Let Your Senses Do the Talking

Today we are taking a field trip. We will be seeing wonderful places, smelling unforgettable scents, hearing rhapsodies, tasting delicious foods and touching objects that we will later describe.
A writer must use all of their senses in order to create something memorable.
Grab a pen and a notebook and follow me. Step outside, find a comfy place and begin taking it all in.
What my senses are showing me:
Sight: I see a lawn that needs to be mowed. Tiny white flowers sprout from the green blades and dance slowly as the wind blows by. A Weeping Willow sways its droopy branches back and forth like swinging pendulums. A dove is perched upon a rooftop calling out to its mate. Children’s toys rest against a fence waiting to be used. A sidewalk decorated with chalk stretches down the middle of the lengthy yard and the sky above is filled with cumulus clouds that look more comfortable than any chair I have ever sat upon.
Hear: I hear the coo from the dove that is perched above. The echo of his call fills the air and takes me back to childhood days where I thought a dove’s coo was a hoot from an owl. A siren rings in the distance and I can’t help but wonder where the emergency is and if everyone is okay. The wind whips past my ears and sounds like waves from an angry sea crashing against the shore. Children’s laughter from a few houses over brings a smile to my face and a trains’ whistle makes me think of the days I spent with friends walking the railroad tracks.
Feel: I could feel wind rushing past me and it reminds me of the breeze a blanket sends when one shakes it out, preparing to fold it back up. The gust of air is a gift given by the wind on a humid day. I could feel the sturdiness of the wood beneath me and I think about the person who crafted the Adirondack chair I relax in. I poke my finger into the potted plant that hangs above my head. The dry dirt alerts me of the plants thirst.
Smell: The air that rushes past me brings the sweet scent of honeysuckle. The fragrance of a dryer sheet perfumed with clean cotton sneaks out of a neighbor’s window freshening the air. A smoky aroma rises above the trees signaling a nearby BBQ.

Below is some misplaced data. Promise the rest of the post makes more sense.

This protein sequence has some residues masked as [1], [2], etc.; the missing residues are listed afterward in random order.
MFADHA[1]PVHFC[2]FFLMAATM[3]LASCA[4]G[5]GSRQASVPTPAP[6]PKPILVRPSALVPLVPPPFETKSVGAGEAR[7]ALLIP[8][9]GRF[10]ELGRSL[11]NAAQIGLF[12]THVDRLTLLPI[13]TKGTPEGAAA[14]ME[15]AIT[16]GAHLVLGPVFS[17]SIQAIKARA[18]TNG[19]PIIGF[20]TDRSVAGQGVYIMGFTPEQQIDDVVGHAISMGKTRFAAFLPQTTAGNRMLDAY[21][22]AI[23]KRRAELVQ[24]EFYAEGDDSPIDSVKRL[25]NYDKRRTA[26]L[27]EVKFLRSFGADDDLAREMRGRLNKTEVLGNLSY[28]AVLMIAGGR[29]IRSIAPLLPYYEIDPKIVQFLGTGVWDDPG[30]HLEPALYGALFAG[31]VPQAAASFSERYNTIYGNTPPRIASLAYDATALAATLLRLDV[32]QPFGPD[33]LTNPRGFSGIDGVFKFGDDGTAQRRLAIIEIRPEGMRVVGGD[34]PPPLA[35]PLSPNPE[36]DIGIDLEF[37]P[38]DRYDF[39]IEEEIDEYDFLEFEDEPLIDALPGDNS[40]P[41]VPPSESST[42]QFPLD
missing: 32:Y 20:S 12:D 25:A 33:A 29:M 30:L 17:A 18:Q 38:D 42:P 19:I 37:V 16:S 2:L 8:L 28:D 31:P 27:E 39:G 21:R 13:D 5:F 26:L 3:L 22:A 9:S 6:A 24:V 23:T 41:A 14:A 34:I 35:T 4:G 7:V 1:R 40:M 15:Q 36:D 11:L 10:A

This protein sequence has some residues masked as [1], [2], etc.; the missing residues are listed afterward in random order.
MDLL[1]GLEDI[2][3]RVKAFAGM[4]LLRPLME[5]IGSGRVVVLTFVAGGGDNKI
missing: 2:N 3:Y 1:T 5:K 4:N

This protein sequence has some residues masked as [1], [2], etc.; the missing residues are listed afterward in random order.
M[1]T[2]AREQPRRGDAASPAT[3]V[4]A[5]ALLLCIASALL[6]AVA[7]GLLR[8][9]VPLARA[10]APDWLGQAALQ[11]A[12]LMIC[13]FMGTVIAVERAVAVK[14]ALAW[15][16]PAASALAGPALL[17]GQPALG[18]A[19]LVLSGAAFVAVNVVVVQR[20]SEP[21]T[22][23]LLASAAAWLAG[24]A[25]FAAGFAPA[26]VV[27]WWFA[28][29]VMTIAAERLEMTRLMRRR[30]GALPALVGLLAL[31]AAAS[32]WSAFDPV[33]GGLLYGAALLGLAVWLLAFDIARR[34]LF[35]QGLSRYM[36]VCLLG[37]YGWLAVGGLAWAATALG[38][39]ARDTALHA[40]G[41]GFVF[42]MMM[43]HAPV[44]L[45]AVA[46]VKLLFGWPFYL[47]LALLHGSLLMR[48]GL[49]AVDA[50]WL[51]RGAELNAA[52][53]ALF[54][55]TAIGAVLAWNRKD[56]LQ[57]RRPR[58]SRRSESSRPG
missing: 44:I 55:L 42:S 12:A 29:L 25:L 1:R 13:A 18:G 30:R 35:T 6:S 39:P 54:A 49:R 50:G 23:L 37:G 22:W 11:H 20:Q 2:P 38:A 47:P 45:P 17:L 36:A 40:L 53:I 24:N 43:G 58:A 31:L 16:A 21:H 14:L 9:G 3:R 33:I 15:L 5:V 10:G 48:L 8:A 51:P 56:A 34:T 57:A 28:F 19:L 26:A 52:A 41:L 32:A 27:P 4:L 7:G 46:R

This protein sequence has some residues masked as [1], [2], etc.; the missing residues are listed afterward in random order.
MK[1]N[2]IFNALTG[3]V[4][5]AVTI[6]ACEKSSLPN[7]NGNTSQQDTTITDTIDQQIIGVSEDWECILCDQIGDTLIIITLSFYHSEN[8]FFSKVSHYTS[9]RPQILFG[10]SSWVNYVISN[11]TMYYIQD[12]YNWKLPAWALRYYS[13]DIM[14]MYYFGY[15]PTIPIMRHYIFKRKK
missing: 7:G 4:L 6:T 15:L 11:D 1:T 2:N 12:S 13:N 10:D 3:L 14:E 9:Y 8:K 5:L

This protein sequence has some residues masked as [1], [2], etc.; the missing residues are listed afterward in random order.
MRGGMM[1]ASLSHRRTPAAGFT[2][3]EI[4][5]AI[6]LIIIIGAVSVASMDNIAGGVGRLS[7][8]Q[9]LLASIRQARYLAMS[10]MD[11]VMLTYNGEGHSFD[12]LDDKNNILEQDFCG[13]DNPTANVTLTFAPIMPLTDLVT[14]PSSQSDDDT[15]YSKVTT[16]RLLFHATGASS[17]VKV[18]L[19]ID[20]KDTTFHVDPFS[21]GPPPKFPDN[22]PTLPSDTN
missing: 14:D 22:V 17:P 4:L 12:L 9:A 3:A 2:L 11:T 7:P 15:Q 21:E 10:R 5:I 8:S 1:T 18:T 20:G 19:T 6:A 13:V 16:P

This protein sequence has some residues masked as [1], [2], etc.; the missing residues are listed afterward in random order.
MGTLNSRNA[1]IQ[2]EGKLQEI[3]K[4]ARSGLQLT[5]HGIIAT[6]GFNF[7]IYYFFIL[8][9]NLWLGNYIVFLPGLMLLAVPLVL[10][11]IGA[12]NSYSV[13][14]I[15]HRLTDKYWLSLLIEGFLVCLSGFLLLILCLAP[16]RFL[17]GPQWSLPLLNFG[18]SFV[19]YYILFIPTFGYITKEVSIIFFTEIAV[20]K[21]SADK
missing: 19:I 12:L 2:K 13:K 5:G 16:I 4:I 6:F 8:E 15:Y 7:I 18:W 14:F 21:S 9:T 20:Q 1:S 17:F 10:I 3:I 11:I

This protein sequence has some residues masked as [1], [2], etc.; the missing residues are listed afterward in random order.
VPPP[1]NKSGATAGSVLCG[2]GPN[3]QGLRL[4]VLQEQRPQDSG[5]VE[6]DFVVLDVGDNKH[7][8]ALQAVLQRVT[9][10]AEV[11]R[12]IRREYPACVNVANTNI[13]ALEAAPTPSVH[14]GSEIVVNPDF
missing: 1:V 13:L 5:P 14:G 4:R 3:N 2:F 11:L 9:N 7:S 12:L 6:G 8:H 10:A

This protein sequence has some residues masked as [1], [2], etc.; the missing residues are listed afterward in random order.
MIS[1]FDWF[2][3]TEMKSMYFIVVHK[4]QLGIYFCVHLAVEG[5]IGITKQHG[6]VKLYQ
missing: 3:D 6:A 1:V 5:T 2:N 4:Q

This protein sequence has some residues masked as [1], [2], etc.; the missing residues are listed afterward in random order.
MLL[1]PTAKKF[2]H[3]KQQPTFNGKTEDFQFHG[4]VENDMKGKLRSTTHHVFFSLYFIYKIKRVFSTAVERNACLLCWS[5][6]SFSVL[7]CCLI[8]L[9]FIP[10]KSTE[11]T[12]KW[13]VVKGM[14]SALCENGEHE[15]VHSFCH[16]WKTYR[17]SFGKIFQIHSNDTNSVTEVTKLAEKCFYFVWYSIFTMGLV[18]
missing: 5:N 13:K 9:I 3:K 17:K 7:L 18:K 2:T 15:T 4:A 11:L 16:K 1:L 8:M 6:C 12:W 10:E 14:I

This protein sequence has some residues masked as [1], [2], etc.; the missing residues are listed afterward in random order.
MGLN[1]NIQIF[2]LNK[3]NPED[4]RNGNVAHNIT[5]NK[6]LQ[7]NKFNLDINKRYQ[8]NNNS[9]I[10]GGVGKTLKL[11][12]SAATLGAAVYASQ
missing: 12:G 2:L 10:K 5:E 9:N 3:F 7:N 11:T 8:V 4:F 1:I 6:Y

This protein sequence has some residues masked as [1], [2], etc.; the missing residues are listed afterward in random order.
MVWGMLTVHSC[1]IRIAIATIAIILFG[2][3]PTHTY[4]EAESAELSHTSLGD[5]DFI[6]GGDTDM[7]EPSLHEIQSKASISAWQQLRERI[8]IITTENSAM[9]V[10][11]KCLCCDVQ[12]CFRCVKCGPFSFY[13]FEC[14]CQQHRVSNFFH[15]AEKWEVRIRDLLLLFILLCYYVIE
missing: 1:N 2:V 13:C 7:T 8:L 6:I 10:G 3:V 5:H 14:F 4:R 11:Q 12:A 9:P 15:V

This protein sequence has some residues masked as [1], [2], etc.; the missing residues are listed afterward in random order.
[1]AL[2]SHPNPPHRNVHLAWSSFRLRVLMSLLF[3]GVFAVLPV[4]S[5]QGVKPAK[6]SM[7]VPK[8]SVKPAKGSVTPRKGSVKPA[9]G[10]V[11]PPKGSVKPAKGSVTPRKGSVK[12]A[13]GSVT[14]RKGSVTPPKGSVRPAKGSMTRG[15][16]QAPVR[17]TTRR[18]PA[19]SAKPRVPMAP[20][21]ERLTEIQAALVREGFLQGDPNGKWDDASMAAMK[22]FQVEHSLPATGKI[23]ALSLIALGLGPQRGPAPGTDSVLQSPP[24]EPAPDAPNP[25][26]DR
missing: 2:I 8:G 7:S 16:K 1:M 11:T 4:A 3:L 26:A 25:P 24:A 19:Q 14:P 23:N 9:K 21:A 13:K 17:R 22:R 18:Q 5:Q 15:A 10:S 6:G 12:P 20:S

Taste: Hazelnut flavored coffee soaks my taste buds and leaves a pleasant aftertaste long after it has been consumed. I let the chocolate from my daily protein bar melt inside my mouth savoring the succulent flavor before allowing it to be gone.

When a writer uses their senses they encourage the reader to experience the scene in which they are writing about. If you take the time to close your eyes when you are hearing, touching, tasting and smelling you will learn that when you open your eyes you will see things that were always there but were never looked at.
Leave a comment telling me what you are Seeing, Feeling, Touching, Hearing and Tasting right now and then take those things and incorporate them into something you are writing.
What senses do you use the most when writing scenes?

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1 Comment

Filed under books, constructing, creating, dreaming, editing, emotions, Fiction, Inspirational, life, meme, novel, random, routine, stories, story writing, Style, Voice, writer's life, writers, writing, Writing

One response to “Let Your Senses Do the Talking

  1. Ususally sight and sound but lately I’ve been trying to use all of my senses in writing. Thanks so much for sharing this post and reminding us we do in fact have five senses.

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